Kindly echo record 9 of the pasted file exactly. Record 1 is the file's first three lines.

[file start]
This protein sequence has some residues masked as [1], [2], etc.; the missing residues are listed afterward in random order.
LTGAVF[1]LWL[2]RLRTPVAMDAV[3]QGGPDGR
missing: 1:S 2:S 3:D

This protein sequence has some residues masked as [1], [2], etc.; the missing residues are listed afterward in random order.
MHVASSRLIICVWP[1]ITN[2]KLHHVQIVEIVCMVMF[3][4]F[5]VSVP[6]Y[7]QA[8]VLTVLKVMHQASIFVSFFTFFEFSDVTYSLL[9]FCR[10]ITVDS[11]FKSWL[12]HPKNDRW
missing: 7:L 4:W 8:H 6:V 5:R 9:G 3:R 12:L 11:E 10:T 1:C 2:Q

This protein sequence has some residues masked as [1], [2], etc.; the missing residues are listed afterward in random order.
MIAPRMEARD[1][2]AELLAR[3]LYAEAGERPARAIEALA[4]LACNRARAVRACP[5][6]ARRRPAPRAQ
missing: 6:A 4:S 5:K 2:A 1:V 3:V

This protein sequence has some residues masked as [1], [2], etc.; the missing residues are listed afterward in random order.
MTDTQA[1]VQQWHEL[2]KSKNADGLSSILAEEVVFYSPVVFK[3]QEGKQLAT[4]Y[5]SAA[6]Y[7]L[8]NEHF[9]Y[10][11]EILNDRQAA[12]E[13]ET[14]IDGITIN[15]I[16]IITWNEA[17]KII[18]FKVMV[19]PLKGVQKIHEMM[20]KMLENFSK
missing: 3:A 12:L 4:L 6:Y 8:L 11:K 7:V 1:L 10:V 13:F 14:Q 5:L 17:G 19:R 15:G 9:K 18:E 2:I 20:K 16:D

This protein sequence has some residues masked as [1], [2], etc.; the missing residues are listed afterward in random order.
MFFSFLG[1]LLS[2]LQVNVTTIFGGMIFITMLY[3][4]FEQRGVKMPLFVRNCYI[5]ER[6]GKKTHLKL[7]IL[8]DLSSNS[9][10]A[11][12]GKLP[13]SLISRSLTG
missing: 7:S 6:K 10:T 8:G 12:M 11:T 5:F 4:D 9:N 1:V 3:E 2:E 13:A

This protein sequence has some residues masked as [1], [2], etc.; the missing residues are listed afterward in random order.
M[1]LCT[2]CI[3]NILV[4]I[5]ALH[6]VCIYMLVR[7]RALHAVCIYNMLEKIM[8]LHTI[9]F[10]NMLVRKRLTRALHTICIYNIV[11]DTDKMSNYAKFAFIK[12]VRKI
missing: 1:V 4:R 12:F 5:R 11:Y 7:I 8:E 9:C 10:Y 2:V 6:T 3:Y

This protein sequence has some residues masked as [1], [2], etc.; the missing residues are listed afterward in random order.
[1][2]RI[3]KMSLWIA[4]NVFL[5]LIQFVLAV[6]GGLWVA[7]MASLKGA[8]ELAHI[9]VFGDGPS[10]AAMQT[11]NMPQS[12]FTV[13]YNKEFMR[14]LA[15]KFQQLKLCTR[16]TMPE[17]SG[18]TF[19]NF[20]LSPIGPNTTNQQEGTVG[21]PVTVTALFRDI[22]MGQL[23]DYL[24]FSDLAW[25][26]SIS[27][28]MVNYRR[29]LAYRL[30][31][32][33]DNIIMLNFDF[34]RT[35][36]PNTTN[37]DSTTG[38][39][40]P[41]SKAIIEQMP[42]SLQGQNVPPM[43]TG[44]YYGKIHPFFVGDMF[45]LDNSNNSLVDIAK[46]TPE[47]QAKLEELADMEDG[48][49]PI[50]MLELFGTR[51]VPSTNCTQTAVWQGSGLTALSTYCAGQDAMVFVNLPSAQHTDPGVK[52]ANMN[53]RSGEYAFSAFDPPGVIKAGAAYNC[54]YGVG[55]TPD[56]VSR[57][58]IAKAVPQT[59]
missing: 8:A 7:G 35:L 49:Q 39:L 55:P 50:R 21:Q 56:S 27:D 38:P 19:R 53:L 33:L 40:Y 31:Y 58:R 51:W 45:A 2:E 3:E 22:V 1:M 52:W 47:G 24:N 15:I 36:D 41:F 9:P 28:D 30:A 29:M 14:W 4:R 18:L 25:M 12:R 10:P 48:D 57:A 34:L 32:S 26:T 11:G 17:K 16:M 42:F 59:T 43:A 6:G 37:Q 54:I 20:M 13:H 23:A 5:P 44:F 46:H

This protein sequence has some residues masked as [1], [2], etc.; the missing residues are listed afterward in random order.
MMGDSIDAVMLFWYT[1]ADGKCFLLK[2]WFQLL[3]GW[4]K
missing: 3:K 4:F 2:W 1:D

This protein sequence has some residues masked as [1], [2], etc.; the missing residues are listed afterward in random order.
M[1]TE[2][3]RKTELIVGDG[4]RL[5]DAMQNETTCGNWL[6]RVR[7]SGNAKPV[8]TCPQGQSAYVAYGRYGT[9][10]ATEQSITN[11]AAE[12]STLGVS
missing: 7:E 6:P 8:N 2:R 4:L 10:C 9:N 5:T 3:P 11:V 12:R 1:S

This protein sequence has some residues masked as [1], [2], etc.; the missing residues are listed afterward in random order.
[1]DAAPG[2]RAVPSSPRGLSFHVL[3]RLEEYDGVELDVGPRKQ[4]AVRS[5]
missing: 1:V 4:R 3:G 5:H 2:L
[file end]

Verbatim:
This protein sequence has some residues masked as [1], [2], etc.; the missing residues are listed afterward in random order.
M[1]TE[2][3]RKTELIVGDG[4]RL[5]DAMQNETTCGNWL[6]RVR[7]SGNAKPV[8]TCPQGQSAYVAYGRYGT[9][10]ATEQSITN[11]AAE[12]STLGVS
missing: 7:E 6:P 8:N 2:R 4:L 10:C 9:N 5:T 3:P 11:V 12:R 1:S